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Debuting New Gender-Neutral, Singular Pronouns: Gni, Gnise, Gniself and Gnime

Abby Slutsky believes that gender-neutral, singular pronouns are essential in today's world.

Introduction to Gni, Gnise, Gnime, and Gniself

Occasionally, I take online surveys. It is not unusual for an initial question to ask your gender. Although many surveys simply ask whether you are female or male, in others the selection of choices is more extensive. Thus, classifying gender and identifying it with language is no longer simple.

So here I am asking Americans, writers and anyone else who uses the English language to help make singular, gender-neutral pronouns a reality.

Gni has a silent g and a long i. Gni stands for gender-neutral inclusivity.

Gnise rhymes with ice and has a silent g.

Gniself rhymes with myself and has a silent g.

Gnime is pronounced with a long i and rhymes with dime. The g is silent.

Why the Long "i" Pronunciation

Many pronouns have a short vowel sound. Nevertheless, the long 'i" sound is all about self-identity. Many have bucked society's norms to follow what is in their hearts when it comes to gender. Therefore, in a lot of cases, gender-neutral, singular pronouns are a celebration of "I" and individuality. I wanted to create singular, neutral-gender pronouns that embrace that.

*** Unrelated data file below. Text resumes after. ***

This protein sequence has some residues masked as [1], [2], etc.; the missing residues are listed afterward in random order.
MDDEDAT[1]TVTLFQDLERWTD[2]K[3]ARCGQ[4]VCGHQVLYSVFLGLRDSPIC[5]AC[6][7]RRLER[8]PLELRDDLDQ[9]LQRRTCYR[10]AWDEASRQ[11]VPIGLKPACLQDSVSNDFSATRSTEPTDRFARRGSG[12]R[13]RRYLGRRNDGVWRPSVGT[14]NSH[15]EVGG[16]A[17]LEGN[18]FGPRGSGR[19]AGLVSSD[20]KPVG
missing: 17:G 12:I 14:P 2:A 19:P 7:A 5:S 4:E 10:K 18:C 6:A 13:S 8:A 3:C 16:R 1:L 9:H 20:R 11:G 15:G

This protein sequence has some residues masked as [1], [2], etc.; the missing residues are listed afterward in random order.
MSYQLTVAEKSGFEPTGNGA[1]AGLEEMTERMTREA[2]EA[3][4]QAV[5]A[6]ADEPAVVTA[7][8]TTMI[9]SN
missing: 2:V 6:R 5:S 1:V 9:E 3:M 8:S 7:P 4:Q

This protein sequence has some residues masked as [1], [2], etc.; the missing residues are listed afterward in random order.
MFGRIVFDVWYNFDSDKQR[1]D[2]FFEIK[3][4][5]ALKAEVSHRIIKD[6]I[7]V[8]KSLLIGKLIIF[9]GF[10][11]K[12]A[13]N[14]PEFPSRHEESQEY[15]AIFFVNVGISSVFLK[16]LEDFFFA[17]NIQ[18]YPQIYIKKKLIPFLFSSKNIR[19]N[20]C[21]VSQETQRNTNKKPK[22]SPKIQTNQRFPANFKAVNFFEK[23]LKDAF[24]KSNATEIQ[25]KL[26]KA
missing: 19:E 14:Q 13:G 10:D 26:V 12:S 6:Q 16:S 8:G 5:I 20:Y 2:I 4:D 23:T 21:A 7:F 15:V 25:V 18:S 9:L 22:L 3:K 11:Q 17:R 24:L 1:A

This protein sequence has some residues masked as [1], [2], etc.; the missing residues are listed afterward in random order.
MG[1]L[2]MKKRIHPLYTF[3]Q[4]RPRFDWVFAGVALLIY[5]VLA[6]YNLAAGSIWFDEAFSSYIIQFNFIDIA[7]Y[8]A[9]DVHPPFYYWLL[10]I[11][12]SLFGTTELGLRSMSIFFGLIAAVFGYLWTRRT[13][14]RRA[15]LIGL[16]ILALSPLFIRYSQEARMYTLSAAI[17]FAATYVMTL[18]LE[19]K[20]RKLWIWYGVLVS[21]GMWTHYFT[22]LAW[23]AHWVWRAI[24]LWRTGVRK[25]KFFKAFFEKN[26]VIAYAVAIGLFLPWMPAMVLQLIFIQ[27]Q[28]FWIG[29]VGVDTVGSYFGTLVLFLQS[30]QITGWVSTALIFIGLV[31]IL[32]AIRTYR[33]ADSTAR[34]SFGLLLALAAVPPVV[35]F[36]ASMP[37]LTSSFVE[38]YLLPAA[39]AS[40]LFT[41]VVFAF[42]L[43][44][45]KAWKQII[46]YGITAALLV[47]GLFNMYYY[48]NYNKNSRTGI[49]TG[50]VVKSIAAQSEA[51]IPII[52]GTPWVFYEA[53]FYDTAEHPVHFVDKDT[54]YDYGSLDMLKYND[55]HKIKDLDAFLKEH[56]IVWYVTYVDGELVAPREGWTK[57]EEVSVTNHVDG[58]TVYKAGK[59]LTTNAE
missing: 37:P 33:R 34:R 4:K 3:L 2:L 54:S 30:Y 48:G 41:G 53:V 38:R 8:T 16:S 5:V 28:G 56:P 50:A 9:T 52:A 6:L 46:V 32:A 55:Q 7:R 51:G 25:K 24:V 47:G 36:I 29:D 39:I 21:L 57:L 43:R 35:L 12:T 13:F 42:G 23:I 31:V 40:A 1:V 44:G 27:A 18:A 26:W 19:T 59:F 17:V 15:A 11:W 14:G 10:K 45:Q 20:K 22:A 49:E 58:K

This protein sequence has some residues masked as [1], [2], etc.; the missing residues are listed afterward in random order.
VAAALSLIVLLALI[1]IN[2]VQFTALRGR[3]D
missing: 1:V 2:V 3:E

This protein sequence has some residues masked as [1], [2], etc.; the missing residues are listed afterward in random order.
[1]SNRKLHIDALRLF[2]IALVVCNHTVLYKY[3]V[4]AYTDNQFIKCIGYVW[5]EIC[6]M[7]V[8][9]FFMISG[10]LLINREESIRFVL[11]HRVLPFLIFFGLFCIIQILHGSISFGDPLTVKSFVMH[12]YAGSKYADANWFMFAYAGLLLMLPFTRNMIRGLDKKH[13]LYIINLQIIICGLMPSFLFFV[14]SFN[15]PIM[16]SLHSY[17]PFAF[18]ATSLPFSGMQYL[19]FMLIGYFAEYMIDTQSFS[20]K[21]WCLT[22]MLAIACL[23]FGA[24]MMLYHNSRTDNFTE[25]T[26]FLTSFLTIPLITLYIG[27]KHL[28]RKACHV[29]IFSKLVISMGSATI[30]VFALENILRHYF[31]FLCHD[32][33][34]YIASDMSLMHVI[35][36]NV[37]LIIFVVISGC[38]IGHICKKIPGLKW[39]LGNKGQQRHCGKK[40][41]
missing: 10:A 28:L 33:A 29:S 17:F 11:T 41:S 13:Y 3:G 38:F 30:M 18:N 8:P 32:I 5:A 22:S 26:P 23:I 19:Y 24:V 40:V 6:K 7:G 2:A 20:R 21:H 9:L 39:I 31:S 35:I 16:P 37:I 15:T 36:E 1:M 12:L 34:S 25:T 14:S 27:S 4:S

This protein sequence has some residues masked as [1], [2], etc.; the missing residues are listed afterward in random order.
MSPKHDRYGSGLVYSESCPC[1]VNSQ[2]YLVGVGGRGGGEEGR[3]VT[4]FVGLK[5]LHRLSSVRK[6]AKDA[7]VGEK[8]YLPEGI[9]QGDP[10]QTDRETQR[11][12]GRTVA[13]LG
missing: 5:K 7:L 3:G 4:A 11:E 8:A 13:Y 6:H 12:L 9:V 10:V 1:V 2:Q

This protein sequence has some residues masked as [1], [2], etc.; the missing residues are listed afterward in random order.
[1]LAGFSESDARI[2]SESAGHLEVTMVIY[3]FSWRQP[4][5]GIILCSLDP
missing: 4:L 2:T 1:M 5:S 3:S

Using "they" as singular and plural can create confusion while reading or listening to written text.

Using "they" as singular and plural can create confusion while reading or listening to written text.

Reasons to Use Singular, Gender Neutral Pronouns Gni, Gnise, Gniself and Gnime

1. Every Gender Deserves a Singular Pronoun

When I was first a member of a writing website, I was a writer that was profiled after I had been on the website a short time. Imagine my surprise when the person or editor working for the site referred to me as ‘"they" in a blog, especially when my bio clearly indicated my gender. Furthermore, I knew I was one person instead of multiple people. Following the debut of the editor’s blog about my accomplishments, there was a discussion among writers in the group about referring to a singular person as “they”. In English, it is historically the norm to have a singular and plural version of pronouns and nouns.

The article profiling me really hammered home that we need singular, gender-neutral pronouns. However, it is more than a year later that I am trying to do something about it. Thus, I am proposing new pronouns gni, gnise, gnime and gniself standing for gender-neutral inclusivity. Perhaps, it has been long in coming because society has shunned the need for them, but now we are living in a world that is struggling to be inclusive.

2. Avoids Plural and Singular Confusion in Writing

For centuries, the American public has been taught that "they" is a plural pronoun. Thus, the use of it as a singular pronoun does not sound or appear correct. The reader or listener, if the content is being read, is immediately confused about whether the content refers to multiple people or just one person. Using gni, gnise, gniself and gnime avoids singular/plural confusion, which enhances the reader’s or listener’s understanding of the written word.

3. Enhances Fluidity When Using Singular, Gender-Neutral Pronouns to Refer to All Genders